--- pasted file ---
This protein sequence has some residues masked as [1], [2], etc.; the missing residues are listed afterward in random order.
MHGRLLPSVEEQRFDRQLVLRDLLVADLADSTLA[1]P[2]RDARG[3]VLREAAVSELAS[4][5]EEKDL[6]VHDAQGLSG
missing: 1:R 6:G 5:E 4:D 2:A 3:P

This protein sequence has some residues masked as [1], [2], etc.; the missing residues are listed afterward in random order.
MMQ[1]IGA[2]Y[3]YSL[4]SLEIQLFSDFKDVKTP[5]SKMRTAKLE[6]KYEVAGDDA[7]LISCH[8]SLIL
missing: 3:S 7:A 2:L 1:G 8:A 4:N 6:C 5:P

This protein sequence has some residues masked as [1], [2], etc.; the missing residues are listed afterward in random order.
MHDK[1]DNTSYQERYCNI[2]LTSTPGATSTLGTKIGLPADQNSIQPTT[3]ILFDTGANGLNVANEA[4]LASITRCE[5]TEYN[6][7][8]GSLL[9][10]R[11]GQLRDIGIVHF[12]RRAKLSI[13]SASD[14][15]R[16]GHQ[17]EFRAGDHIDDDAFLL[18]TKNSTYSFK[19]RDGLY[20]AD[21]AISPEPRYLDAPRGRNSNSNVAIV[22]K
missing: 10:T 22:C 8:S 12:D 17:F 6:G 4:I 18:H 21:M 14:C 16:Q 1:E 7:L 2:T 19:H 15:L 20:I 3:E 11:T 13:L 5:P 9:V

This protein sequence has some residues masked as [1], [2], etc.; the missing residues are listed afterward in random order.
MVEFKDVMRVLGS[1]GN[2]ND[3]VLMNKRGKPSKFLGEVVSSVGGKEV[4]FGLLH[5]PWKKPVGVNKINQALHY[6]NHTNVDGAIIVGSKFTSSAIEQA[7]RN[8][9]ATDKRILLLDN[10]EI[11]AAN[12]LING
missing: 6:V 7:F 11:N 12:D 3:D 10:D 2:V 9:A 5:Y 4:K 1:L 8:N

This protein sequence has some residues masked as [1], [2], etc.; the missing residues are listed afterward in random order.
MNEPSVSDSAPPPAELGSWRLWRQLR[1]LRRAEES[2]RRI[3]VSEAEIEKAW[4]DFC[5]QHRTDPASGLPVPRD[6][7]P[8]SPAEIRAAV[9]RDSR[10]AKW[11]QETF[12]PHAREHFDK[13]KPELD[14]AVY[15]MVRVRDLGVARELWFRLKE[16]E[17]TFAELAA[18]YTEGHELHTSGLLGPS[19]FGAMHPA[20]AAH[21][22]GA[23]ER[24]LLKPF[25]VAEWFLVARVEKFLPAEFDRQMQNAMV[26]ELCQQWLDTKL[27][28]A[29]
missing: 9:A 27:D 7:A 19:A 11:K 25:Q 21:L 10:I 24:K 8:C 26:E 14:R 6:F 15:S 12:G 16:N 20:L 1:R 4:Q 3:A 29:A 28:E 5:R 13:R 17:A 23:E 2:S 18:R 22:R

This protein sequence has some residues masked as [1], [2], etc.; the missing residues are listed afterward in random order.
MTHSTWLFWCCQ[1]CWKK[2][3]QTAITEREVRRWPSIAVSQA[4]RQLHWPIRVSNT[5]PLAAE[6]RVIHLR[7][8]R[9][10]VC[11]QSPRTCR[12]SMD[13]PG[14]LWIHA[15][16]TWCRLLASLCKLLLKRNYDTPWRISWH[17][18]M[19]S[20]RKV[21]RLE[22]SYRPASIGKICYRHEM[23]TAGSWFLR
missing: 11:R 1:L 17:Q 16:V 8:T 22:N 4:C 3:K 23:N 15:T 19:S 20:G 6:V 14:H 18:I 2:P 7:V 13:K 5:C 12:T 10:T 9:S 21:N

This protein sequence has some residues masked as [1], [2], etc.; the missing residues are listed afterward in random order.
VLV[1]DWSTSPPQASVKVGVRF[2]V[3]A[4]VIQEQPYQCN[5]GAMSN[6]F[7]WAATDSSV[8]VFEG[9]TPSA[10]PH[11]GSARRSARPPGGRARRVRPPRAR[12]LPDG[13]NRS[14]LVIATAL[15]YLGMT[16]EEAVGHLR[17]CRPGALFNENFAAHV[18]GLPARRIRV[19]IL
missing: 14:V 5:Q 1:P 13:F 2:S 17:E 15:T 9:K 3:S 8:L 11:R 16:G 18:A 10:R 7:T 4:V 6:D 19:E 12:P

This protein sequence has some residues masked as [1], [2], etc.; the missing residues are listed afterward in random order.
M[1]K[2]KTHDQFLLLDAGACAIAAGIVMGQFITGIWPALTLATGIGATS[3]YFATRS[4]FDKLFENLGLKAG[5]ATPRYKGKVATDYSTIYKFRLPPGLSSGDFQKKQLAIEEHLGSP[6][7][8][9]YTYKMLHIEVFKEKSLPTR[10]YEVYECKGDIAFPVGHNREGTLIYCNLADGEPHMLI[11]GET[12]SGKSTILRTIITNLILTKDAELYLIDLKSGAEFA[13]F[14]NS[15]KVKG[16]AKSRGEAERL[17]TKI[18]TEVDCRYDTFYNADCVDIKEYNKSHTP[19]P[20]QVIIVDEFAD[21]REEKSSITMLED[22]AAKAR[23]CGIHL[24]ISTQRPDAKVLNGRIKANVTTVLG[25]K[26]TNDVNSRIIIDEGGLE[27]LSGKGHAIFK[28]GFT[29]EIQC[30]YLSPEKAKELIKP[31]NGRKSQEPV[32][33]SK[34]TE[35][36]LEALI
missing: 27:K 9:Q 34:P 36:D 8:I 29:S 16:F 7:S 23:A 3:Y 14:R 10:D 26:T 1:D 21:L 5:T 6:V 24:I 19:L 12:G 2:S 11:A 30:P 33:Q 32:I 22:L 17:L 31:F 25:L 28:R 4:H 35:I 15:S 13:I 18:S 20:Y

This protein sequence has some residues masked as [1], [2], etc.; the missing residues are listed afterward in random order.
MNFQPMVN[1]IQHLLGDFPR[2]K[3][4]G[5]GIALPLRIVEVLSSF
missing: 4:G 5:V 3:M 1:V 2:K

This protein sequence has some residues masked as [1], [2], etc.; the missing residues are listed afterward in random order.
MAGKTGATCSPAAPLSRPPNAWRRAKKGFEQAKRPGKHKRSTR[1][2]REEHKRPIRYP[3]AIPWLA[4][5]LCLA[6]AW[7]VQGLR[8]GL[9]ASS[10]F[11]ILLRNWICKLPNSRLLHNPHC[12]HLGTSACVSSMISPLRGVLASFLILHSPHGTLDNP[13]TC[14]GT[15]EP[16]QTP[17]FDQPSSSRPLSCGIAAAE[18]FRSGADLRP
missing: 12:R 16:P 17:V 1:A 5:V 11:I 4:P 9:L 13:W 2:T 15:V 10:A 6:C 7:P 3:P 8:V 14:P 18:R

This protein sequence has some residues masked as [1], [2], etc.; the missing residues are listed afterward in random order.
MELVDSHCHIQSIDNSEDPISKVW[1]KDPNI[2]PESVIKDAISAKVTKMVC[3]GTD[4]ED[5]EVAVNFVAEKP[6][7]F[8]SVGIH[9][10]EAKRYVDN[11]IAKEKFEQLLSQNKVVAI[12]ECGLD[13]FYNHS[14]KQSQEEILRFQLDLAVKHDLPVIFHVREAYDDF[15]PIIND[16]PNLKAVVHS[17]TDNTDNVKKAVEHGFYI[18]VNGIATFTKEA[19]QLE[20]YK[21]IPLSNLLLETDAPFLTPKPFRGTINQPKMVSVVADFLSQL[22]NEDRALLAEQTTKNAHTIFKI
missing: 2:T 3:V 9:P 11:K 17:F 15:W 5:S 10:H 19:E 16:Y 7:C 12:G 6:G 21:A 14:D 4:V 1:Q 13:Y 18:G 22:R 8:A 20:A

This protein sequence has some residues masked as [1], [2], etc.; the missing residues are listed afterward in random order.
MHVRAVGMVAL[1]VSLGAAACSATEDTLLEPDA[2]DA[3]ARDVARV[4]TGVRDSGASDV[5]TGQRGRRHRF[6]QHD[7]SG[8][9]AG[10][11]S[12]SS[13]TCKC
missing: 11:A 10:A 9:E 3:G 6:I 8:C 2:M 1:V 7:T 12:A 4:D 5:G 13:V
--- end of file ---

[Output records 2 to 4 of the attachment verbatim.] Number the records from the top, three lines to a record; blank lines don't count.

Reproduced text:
This protein sequence has some residues masked as [1], [2], etc.; the missing residues are listed afterward in random order.
MMQ[1]IGA[2]Y[3]YSL[4]SLEIQLFSDFKDVKTP[5]SKMRTAKLE[6]KYEVAGDDA[7]LISCH[8]SLIL
missing: 3:S 7:A 2:L 1:G 8:A 4:N 6:C 5:P

This protein sequence has some residues masked as [1], [2], etc.; the missing residues are listed afterward in random order.
MHDK[1]DNTSYQERYCNI[2]LTSTPGATSTLGTKIGLPADQNSIQPTT[3]ILFDTGANGLNVANEA[4]LASITRCE[5]TEYN[6][7][8]GSLL[9][10]R[11]GQLRDIGIVHF[12]RRAKLSI[13]SASD[14][15]R[16]GHQ[17]EFRAGDHIDDDAFLL[18]TKNSTYSFK[19]RDGLY[20]AD[21]AISPEPRYLDAPRGRNSNSNVAIV[22]K
missing: 10:T 22:C 8:S 12:D 17:F 6:G 4:I 18:H 21:M 14:C 16:Q 1:E 7:L 2:T 19:H 15:L 20:I 3:E 11:T 13:L 5:P 9:V

This protein sequence has some residues masked as [1], [2], etc.; the missing residues are listed afterward in random order.
MVEFKDVMRVLGS[1]GN[2]ND[3]VLMNKRGKPSKFLGEVVSSVGGKEV[4]FGLLH[5]PWKKPVGVNKINQALHY[6]NHTNVDGAIIVGSKFTSSAIEQA[7]RN[8][9]ATDKRILLLDN[10]EI[11]AAN[12]LING
missing: 6:V 7:F 11:N 12:D 3:D 10:D 2:V 9:A 5:Y 4:K 1:L 8:N